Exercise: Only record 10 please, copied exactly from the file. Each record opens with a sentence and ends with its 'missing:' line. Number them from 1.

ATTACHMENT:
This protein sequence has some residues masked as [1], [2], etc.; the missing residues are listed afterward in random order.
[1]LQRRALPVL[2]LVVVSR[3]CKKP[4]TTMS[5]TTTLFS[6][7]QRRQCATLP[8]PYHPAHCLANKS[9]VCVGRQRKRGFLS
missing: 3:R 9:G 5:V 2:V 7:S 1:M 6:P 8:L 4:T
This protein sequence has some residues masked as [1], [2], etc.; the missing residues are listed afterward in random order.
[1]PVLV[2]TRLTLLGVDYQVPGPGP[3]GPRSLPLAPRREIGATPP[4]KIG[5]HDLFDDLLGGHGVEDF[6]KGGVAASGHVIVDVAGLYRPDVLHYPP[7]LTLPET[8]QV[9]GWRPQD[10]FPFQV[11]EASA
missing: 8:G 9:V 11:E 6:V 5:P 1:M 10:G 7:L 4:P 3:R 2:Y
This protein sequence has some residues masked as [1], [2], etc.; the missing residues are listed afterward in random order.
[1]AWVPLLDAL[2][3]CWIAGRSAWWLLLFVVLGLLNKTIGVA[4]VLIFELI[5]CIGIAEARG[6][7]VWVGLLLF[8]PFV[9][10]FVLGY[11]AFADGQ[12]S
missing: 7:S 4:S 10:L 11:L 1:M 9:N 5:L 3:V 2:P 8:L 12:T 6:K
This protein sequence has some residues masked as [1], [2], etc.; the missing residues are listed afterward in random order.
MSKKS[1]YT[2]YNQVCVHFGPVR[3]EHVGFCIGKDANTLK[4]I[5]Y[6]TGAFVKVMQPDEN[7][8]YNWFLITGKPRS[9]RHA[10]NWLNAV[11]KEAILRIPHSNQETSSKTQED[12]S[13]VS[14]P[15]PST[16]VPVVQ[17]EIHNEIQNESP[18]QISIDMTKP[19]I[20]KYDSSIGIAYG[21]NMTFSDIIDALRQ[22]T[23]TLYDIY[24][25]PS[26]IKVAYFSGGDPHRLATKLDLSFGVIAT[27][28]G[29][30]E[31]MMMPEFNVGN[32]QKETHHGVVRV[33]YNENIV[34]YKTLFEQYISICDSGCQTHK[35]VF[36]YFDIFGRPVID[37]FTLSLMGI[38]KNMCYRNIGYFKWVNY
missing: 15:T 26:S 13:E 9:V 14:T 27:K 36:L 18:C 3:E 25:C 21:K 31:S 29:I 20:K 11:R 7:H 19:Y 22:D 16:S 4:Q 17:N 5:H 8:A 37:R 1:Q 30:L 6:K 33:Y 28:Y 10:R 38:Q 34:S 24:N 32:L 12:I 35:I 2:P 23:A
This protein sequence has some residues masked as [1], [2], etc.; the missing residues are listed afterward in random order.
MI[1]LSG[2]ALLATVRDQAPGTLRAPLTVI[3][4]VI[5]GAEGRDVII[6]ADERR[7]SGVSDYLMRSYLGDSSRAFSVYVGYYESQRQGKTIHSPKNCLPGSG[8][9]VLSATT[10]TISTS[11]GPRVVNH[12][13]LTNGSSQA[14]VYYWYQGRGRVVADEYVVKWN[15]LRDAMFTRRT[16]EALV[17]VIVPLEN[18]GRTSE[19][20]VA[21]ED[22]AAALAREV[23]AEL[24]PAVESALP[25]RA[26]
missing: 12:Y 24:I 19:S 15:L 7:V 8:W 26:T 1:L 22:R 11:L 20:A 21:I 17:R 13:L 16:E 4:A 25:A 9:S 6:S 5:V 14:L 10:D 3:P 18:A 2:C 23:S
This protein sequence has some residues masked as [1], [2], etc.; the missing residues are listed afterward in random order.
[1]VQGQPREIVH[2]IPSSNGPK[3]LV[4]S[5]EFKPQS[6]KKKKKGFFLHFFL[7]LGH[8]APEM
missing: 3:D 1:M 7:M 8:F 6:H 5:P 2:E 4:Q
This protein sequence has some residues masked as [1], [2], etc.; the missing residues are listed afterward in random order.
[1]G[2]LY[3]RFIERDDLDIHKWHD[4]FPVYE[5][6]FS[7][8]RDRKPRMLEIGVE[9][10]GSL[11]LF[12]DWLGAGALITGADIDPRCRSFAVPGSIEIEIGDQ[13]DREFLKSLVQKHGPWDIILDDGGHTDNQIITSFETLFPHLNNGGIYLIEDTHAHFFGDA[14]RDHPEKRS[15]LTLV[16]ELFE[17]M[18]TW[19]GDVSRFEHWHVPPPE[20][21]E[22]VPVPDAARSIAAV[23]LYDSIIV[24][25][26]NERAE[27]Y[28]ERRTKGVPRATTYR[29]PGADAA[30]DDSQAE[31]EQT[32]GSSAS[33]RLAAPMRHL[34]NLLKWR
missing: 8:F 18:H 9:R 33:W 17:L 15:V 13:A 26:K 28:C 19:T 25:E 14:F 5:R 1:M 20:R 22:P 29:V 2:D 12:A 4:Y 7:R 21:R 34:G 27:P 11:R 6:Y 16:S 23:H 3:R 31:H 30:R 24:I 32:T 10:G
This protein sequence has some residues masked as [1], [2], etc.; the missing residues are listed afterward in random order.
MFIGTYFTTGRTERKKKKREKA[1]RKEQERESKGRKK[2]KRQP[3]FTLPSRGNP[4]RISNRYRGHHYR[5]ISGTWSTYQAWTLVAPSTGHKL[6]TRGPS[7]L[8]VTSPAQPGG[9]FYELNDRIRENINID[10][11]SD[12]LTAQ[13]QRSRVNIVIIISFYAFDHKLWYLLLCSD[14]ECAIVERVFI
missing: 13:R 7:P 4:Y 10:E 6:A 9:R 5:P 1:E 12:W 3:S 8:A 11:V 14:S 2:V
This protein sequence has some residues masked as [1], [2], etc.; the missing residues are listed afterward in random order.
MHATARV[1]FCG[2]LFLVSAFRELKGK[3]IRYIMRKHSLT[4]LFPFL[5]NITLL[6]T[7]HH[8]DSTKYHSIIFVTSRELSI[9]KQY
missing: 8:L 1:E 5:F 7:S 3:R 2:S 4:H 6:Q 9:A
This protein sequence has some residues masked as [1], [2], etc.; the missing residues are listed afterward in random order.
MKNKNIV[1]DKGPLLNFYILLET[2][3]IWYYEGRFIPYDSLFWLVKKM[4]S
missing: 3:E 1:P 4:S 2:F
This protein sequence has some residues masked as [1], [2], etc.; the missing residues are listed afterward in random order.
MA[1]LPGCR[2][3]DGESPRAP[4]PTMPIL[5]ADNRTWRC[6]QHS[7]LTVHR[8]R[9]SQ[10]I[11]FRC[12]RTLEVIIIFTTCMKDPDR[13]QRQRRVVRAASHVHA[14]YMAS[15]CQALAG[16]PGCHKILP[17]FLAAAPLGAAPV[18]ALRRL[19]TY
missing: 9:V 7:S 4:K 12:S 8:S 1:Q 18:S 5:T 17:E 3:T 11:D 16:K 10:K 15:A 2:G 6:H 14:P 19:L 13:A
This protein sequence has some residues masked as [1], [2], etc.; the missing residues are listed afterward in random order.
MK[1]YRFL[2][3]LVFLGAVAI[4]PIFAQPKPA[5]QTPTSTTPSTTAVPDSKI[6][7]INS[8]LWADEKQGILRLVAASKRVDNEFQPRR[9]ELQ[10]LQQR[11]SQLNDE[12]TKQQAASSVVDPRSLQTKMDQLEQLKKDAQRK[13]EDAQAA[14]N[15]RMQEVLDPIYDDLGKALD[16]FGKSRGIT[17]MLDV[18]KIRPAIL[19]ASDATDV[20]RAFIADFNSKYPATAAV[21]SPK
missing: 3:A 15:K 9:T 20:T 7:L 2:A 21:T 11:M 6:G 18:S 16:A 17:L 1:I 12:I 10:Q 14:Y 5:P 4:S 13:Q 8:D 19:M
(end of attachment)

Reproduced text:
This protein sequence has some residues masked as [1], [2], etc.; the missing residues are listed afterward in random order.
MKNKNIV[1]DKGPLLNFYILLET[2][3]IWYYEGRFIPYDSLFWLVKKM[4]S
missing: 3:E 1:P 4:S 2:F